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Police encounters and individuals with mental health disorders: Training imperatives

Proper departmental training and officer implementation of best practices ensures those encounters with individuals in mental crisis end safely and not as another headline

nypd mental illness crisis training

In the real world, situations can go sideways, so officers must be trained in best practices for engaging individuals in mental health crisis

AP Photo/Mary Altaffer, File

Last month, I outlined the different liability concerns surrounding police response to individuals suffering from a mental health crisis. Reviewing courts have looked closely at police actions precipitating use of force in situations involving individuals undergoing a mental health crisis. Courts have also considered department training and response protocols. This article focuses on the best practices that are being implemented to address these issues.

There are several issues reviewing courts focus on when considering use of force encounters on mental health-related calls:

  • Has the municipality implemented adequate disciplinary policies to reduce or eliminate the occurrence of unconstitutional uses of force against individuals with mental health disorders? Martin v. City of Portland, 2020 U.S. Dist. LEXIS 9795 (D. Or., 2020)
  • Are there police regulations in place to prevent interactions between police officers and psychiatrically disabled people from escalating into deadly confrontations? Osagie v. Borough of State College, 2023 U.S. Dist. LEXIS 210616 (M.D. Pa., 2023)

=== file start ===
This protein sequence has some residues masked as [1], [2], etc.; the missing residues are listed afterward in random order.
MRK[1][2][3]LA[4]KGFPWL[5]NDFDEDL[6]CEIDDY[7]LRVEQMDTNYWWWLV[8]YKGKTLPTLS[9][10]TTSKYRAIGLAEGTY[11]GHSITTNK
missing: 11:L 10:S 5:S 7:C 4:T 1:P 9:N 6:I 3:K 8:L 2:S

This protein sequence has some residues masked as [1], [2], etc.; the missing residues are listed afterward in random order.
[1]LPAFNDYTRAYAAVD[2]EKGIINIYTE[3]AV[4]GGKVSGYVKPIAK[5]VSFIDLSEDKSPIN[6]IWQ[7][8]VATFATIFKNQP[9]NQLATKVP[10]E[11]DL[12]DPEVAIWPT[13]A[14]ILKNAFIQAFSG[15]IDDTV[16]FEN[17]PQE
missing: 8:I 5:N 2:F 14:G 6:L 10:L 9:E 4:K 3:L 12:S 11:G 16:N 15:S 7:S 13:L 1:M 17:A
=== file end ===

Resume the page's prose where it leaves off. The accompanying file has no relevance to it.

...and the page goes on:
• Was there a failure to follow industry standards in crisis incident training (CIT) and a failure to employ de-escalation techniques? Allen v. Muskogee, 119 F.3d 837 (10th Cir., 2019)
  • Are there statistical correlations between the number of people being shot and killed and police response to mental health crisis calls? Sanchez v. Gomez, 283 F. Supp. 3d 524 (W.D. Tx., 2017).

Although none of the preceding are dispositive of a civil claim for excessive use of force, they each represent questions of fact that a reviewing court may consider in denying a summary judgement motion. Furthermore, a plaintiff’s successful proof of any of the above at trial, along with individual officer liability, can lead to department liability for failure to train under the criteria outlined by the Supreme Court in City of Canton v. Harris, 489 U.S. 378 (1978).